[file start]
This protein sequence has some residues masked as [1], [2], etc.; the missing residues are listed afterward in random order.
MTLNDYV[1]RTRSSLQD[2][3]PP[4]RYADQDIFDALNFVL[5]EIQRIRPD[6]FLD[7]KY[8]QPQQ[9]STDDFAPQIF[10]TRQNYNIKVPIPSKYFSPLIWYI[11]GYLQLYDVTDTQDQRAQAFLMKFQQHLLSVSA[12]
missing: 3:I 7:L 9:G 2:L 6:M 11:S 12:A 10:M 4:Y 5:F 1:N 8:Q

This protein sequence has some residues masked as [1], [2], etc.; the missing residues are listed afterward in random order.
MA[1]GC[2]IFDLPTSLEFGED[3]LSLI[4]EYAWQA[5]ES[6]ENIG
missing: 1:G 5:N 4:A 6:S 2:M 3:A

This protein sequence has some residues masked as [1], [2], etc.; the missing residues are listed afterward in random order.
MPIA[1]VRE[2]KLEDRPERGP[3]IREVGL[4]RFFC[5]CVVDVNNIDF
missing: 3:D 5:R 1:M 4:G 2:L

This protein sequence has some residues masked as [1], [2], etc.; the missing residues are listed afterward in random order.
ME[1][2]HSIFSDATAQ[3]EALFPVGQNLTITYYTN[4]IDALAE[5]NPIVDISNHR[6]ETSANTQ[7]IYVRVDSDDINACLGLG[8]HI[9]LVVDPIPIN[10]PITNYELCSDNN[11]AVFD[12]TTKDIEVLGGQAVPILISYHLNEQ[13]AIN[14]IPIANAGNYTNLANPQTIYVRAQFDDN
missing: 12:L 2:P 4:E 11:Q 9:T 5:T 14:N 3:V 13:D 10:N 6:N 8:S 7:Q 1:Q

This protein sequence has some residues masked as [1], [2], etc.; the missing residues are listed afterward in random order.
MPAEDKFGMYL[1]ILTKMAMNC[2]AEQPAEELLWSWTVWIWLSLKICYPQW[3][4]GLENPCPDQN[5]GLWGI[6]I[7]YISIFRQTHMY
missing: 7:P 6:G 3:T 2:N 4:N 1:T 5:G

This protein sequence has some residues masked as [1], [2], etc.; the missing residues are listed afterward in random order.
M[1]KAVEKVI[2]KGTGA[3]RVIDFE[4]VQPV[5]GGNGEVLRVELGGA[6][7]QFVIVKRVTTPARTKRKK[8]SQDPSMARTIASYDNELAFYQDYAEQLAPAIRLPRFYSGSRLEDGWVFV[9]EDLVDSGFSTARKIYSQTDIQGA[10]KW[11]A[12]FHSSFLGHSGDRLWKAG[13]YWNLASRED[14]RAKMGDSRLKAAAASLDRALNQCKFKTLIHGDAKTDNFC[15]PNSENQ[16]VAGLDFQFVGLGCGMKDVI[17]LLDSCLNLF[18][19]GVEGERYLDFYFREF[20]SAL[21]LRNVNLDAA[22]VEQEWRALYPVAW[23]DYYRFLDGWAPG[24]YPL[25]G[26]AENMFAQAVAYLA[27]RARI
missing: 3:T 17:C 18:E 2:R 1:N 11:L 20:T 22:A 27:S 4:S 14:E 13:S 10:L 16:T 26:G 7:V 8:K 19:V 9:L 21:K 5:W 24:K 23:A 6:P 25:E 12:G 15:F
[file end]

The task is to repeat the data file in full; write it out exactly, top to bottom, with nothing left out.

This protein sequence has some residues masked as [1], [2], etc.; the missing residues are listed afterward in random order.
MTLNDYV[1]RTRSSLQD[2][3]PP[4]RYADQDIFDALNFVL[5]EIQRIRPD[6]FLD[7]KY[8]QPQQ[9]STDDFAPQIF[10]TRQNYNIKVPIPSKYFSPLIWYI[11]GYLQLYDVTDTQDQRAQAFLMKFQQHLLSVSA[12]
missing: 3:I 7:L 9:G 2:L 6:M 11:S 12:A 10:M 4:Y 5:F 1:N 8:Q

This protein sequence has some residues masked as [1], [2], etc.; the missing residues are listed afterward in random order.
MA[1]GC[2]IFDLPTSLEFGED[3]LSLI[4]EYAWQA[5]ES[6]ENIG
missing: 1:G 5:N 4:A 6:S 2:M 3:A

This protein sequence has some residues masked as [1], [2], etc.; the missing residues are listed afterward in random order.
MPIA[1]VRE[2]KLEDRPERGP[3]IREVGL[4]RFFC[5]CVVDVNNIDF
missing: 3:D 5:R 1:M 4:G 2:L

This protein sequence has some residues masked as [1], [2], etc.; the missing residues are listed afterward in random order.
ME[1][2]HSIFSDATAQ[3]EALFPVGQNLTITYYTN[4]IDALAE[5]NPIVDISNHR[6]ETSANTQ[7]IYVRVDSDDINACLGLG[8]HI[9]LVVDPIPIN[10]PITNYELCSDNN[11]AVFD[12]TTKDIEVLGGQAVPILISYHLNEQ[13]AIN[14]IPIANAGNYTNLANPQTIYVRAQFDDN
missing: 12:L 2:P 4:E 11:Q 9:T 5:T 14:N 3:V 13:D 10:N 6:N 8:S 7:Q 1:Q

This protein sequence has some residues masked as [1], [2], etc.; the missing residues are listed afterward in random order.
MPAEDKFGMYL[1]ILTKMAMNC[2]AEQPAEELLWSWTVWIWLSLKICYPQW[3][4]GLENPCPDQN[5]GLWGI[6]I[7]YISIFRQTHMY
missing: 7:P 6:G 3:T 2:N 4:N 1:T 5:G

This protein sequence has some residues masked as [1], [2], etc.; the missing residues are listed afterward in random order.
M[1]KAVEKVI[2]KGTGA[3]RVIDFE[4]VQPV[5]GGNGEVLRVELGGA[6][7]QFVIVKRVTTPARTKRKK[8]SQDPSMARTIASYDNELAFYQDYAEQLAPAIRLPRFYSGSRLEDGWVFV[9]EDLVDSGFSTARKIYSQTDIQGA[10]KW[11]A[12]FHSSFLGHSGDRLWKAG[13]YWNLASRED[14]RAKMGDSRLKAAAASLDRALNQCKFKTLIHGDAKTDNFC[15]PNSENQ[16]VAGLDFQFVGLGCGMKDVI[17]LLDSCLNLF[18][19]GVEGERYLDFYFREF[20]SAL[21]LRNVNLDAA[22]VEQEWRALYPVAW[23]DYYRFLDGWAPG[24]YPL[25]G[26]AENMFAQAVAYLA[27]RARI
missing: 3:T 17:C 18:E 2:R 1:N 11:L 20:T 22:A 27:S 4:S 14:E 13:S 10:L 16:T 26:G 7:V 8:K 19:V 9:L 21:K 5:W 24:K 23:A 6:P 25:E 12:G 15:F